Phylloxera is one of the most serious biosecurity risks for the Australian grape and wine community.
It has the potential to devastate vineyards and wreak economic devastation on rural communities.
Wine Australia and Vinehealth Australia are encouraging grape growers, who are considering planting or replanting grapevines, to use phylloxera-resistant rootstocks for at least a portion of their vineyard to future-proof their business against phylloxera.
Grape phylloxera (daktulsphaira vitifoliae) is a tiny insect pest that destroys grapevines by feeding on their roots.
Currently, there are 83 genetic strains of phylloxera in Australia and while impacts are dependent on the strain, generally once vines are infested, they die within six years.
However, the effects on yields are felt much sooner.
There is no cure. Once infested, the only solution is to replant resistant rootstock, whihc is selected based on site conditions and phylloxera strain.
Phylloxera’s arrival in Europe, in the 1850s wiped out millions of hectares of vineyards within years.
The pest is present in eight quarantine zones in Australia but good fortune and strict quarantine regulations have limited further spread.
However, Australia’s wine sector remains incredibly exposed to phylloxera.
Susceptible, own-rooted vines make up the majority of the nation’s vineyards. Vinehealth Australia data shows that in South Australia alone, 74 per cent of vineyard hectares are planted to own-rooted vines – including some of the oldest vines in the world.
This means that the stakes are extreme should phylloxera spread outside the current phylloxera-infested zones.
Wine Australia general manager of research, development and extension Dr Liz Waters said applying best practice farm gate hygiene and investing in resistant rootstocks should be considered as an insurance policy for grape growers across Australia.
“Through our isolation as a nation and strict biosecurity practices, we have avoided much of the devastation that phylloxera has caused in other wine growing regions around the world. However, we can’t ignore the massive risk we face,” said Waters.
“While alone it cannot stop the spread of phylloxera, one of the most effective long-term practice is planting vines grafted on phylloxera- resistant rootstocks so that, if there is an outbreak, the immediate economic impact is reduced.”
Waters acknowledged that planting vines on rootstocks is more expensive than own-rooted material, but she urged wine businesses to think of the expense as an insurance policy.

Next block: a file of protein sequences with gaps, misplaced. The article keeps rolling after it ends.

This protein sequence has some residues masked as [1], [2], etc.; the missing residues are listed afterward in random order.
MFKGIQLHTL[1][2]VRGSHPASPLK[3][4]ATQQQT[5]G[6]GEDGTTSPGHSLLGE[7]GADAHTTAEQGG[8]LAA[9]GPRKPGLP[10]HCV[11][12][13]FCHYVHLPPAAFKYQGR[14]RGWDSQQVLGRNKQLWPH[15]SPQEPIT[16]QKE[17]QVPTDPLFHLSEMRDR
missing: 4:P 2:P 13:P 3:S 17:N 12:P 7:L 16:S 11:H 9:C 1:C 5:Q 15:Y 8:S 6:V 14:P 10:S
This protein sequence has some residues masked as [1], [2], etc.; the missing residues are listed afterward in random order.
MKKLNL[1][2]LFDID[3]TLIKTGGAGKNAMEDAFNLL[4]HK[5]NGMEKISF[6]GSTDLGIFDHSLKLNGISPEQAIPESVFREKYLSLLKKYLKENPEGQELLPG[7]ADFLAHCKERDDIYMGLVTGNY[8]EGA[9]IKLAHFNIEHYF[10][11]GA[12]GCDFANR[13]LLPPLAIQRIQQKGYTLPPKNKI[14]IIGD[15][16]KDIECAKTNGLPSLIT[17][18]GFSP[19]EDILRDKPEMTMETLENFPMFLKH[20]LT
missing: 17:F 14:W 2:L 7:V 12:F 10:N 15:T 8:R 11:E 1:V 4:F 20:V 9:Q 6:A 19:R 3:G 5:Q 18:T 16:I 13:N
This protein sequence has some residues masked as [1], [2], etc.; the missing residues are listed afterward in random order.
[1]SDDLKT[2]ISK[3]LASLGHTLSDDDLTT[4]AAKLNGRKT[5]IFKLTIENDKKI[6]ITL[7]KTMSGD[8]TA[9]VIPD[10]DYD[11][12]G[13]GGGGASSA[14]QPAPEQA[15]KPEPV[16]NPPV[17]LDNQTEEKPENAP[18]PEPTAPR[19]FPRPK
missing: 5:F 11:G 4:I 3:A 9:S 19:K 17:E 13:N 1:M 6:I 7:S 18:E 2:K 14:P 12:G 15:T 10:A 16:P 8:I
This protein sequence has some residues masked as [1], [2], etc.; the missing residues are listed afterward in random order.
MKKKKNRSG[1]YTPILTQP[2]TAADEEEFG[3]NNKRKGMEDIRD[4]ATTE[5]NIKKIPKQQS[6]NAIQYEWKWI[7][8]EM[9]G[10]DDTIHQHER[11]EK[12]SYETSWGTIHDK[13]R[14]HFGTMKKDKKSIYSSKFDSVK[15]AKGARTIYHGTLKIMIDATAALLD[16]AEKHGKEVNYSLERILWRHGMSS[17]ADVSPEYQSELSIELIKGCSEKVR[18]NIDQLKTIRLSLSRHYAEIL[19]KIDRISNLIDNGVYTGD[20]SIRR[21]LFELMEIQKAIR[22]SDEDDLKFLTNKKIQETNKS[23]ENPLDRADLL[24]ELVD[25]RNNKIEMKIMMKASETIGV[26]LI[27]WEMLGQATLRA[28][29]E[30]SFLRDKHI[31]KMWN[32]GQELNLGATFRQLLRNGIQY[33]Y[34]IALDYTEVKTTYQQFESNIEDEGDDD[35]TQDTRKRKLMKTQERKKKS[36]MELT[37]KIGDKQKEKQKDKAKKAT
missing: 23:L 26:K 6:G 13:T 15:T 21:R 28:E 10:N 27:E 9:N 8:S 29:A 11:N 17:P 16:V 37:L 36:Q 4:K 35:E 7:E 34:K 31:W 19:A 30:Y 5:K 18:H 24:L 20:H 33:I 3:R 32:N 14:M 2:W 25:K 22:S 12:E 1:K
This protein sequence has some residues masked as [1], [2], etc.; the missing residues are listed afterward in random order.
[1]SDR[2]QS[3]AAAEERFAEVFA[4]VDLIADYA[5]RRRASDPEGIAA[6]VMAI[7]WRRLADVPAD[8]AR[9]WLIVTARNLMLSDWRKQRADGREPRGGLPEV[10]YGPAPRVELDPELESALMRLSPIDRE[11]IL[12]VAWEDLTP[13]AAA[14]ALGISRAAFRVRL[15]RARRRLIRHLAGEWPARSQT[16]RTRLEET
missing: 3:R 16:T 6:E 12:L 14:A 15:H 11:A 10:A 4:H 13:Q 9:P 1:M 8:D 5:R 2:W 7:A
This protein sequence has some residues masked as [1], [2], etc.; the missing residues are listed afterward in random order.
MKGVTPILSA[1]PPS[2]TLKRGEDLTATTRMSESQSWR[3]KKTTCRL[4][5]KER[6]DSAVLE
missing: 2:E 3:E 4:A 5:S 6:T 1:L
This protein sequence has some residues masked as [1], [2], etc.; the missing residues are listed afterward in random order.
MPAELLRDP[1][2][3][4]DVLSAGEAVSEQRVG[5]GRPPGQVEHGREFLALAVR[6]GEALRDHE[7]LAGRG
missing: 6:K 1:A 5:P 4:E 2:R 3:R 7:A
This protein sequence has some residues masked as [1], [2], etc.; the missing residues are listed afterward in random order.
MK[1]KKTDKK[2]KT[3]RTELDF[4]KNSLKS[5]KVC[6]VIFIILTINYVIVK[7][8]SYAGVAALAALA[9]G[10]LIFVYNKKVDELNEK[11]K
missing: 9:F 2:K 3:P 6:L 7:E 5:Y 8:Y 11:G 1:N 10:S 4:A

“If there is a phylloxera outbreak, vines on resistant rootstocks will not be affected, reducing the economic impact on the growers and the wider rural community. Even a portion of a property with vines on resistant rootstock offers a buffer against economic devastation. Rootstocks can also provide more immediate benefits by providing resistance to vigour-sapping nematodes and delivering better performance in drought and saline soils,” said Waters.
While there remains a lot to learn about rootstocks and phylloxera resistance, Waters urged grape growers to use Wine Australia’s free online Grapevine Rootstock Selector to pick the best rootstocks for their vineyard and seek expert assistance from their local nursery.
“Choosing the right rootstock can eliminate many long-held concerns about quality. The Grapevine Rootstock Selector tool has information on rootstock and scion compatibility and soil suitability, so that grapegrowers can take advantage of decades of research,” she said.
Vinehealth Australia CEO Inca Pearce said every available tool was needed to prevent the spread and impact of phylloxera in Australia.
“It’s critical that the grape and wine community works together to stop the spread of phylloxera,” said Pearce.
“Planting on phylloxera-resistant rootstocks is an important protective measure for long-term sustainability. However, rigorous farmgate hygiene practices and compliance with state quarantine regulations are vital in preventing the further spread of phylloxera.
“We must work together to ensure that the own-rooted vines planted a decade, generation or century ago, can continue to produce grapes for Australian wines that consumers around the world enjoy,” said Pearce.